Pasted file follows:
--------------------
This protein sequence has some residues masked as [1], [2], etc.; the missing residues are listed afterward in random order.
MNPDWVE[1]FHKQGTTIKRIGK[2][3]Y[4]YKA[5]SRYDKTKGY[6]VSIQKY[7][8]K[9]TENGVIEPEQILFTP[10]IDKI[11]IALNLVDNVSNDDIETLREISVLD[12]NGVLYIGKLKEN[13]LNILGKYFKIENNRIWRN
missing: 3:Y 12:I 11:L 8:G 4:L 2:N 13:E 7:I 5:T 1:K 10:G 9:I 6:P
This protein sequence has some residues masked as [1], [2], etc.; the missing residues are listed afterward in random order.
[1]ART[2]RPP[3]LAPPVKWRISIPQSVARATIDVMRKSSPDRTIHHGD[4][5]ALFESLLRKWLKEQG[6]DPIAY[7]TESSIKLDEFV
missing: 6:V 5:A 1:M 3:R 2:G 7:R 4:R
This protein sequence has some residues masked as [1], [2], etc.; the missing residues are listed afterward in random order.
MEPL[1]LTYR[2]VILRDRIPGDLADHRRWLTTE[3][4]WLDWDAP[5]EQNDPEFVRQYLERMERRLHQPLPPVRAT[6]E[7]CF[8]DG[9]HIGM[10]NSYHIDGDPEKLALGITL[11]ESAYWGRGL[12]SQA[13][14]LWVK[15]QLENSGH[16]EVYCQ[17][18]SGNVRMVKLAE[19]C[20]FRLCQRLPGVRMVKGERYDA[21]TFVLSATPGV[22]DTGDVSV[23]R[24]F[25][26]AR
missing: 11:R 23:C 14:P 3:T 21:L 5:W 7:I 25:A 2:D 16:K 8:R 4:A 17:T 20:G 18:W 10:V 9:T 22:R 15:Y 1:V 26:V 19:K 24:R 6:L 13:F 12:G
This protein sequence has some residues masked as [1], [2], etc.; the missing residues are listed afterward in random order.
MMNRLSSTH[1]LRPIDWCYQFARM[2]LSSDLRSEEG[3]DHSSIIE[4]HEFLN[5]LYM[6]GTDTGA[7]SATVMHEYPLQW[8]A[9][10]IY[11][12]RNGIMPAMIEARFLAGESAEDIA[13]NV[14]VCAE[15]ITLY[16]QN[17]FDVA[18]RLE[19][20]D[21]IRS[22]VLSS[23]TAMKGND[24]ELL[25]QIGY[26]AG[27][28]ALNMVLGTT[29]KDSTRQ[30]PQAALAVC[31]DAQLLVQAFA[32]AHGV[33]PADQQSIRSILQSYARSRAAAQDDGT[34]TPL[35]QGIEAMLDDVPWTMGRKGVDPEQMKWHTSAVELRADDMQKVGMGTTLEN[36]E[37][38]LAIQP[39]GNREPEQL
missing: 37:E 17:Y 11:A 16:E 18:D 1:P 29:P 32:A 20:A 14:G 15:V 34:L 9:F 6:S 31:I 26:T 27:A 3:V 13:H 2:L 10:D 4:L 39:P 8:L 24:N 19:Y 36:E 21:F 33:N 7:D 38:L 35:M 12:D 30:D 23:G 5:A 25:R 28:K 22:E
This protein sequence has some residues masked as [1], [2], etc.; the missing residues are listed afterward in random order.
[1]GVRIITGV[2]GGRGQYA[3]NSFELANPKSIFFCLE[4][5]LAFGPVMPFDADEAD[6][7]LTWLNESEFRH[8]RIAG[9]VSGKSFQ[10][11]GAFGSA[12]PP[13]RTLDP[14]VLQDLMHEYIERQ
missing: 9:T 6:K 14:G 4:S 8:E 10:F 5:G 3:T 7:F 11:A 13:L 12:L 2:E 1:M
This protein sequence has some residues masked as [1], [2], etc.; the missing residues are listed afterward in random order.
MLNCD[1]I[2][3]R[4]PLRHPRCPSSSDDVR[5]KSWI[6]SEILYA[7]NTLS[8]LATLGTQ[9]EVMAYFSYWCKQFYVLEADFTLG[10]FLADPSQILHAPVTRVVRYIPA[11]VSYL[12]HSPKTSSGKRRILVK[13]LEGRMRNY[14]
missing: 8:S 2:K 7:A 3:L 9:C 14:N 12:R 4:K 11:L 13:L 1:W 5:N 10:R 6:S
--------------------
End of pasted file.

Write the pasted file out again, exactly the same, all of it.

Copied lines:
This protein sequence has some residues masked as [1], [2], etc.; the missing residues are listed afterward in random order.
MNPDWVE[1]FHKQGTTIKRIGK[2][3]Y[4]YKA[5]SRYDKTKGY[6]VSIQKY[7][8]K[9]TENGVIEPEQILFTP[10]IDKI[11]IALNLVDNVSNDDIETLREISVLD[12]NGVLYIGKLKEN[13]LNILGKYFKIENNRIWRN
missing: 3:Y 12:I 11:L 8:G 4:L 2:N 13:E 7:I 5:T 1:K 10:G 9:I 6:P
This protein sequence has some residues masked as [1], [2], etc.; the missing residues are listed afterward in random order.
[1]ART[2]RPP[3]LAPPVKWRISIPQSVARATIDVMRKSSPDRTIHHGD[4][5]ALFESLLRKWLKEQG[6]DPIAY[7]TESSIKLDEFV
missing: 6:V 5:A 1:M 3:R 2:G 7:R 4:R
This protein sequence has some residues masked as [1], [2], etc.; the missing residues are listed afterward in random order.
MEPL[1]LTYR[2]VILRDRIPGDLADHRRWLTTE[3][4]WLDWDAP[5]EQNDPEFVRQYLERMERRLHQPLPPVRAT[6]E[7]CF[8]DG[9]HIGM[10]NSYHIDGDPEKLALGITL[11]ESAYWGRGL[12]SQA[13][14]LWVK[15]QLENSGH[16]EVYCQ[17][18]SGNVRMVKLAE[19]C[20]FRLCQRLPGVRMVKGERYDA[21]TFVLSATPGV[22]DTGDVSV[23]R[24]F[25][26]AR
missing: 11:R 23:C 14:P 3:T 21:L 5:W 7:I 25:A 2:D 16:K 8:R 4:A 17:T 20:G 18:W 10:V 9:T 22:R 15:Y 1:V 26:V 19:K 24:R 6:L 13:F 12:G
This protein sequence has some residues masked as [1], [2], etc.; the missing residues are listed afterward in random order.
MMNRLSSTH[1]LRPIDWCYQFARM[2]LSSDLRSEEG[3]DHSSIIE[4]HEFLN[5]LYM[6]GTDTGA[7]SATVMHEYPLQW[8]A[9][10]IY[11][12]RNGIMPAMIEARFLAGESAEDIA[13]NV[14]VCAE[15]ITLY[16]QN[17]FDVA[18]RLE[19][20]D[21]IRS[22]VLSS[23]TAMKGND[24]ELL[25]QIGY[26]AG[27][28]ALNMVLGTT[29]KDSTRQ[30]PQAALAVC[31]DAQLLVQAFA[32]AHGV[33]PADQQSIRSILQSYARSRAAAQDDGT[34]TPL[35]QGIEAMLDDVPWTMGRKGVDPEQMKWHTSAVELRADDMQKVGMGTTLEN[36]E[37][38]LAIQP[39]GNREPEQL
missing: 37:E 17:Y 11:A 16:E 18:D 1:P 29:P 32:A 20:A 14:G 15:V 34:L 9:F 6:S 31:I 26:T 27:A 3:V 13:H 2:L 10:D 4:L 39:P 8:L 24:N 19:Y 36:E 21:F 33:N 7:D 38:L 35:M 12:D 30:D 23:G 5:A 25:R 28:K 22:E
This protein sequence has some residues masked as [1], [2], etc.; the missing residues are listed afterward in random order.
[1]GVRIITGV[2]GGRGQYA[3]NSFELANPKSIFFCLE[4][5]LAFGPVMPFDADEAD[6][7]LTWLNESEFRH[8]RIAG[9]VSGKSFQ[10][11]GAFGSA[12]PP[13]RTLDP[14]VLQDLMHEYIERQ
missing: 9:T 6:K 14:G 4:S 8:E 10:F 5:G 3:T 7:F 11:A 13:L 12:L 2:E 1:M
This protein sequence has some residues masked as [1], [2], etc.; the missing residues are listed afterward in random order.
MLNCD[1]I[2][3]R[4]PLRHPRCPSSSDDVR[5]KSWI[6]SEILYA[7]NTLS[8]LATLGTQ[9]EVMAYFSYWCKQFYVLEADFTLG[10]FLADPSQILHAPVTRVVRYIPA[11]VSYL[12]HSPKTSSGKRRILVK[13]LEGRMRNY[14]
missing: 8:S 2:K 7:A 3:L 9:C 14:N 12:R 4:K 11:L 13:L 1:W 5:N 10:R 6:S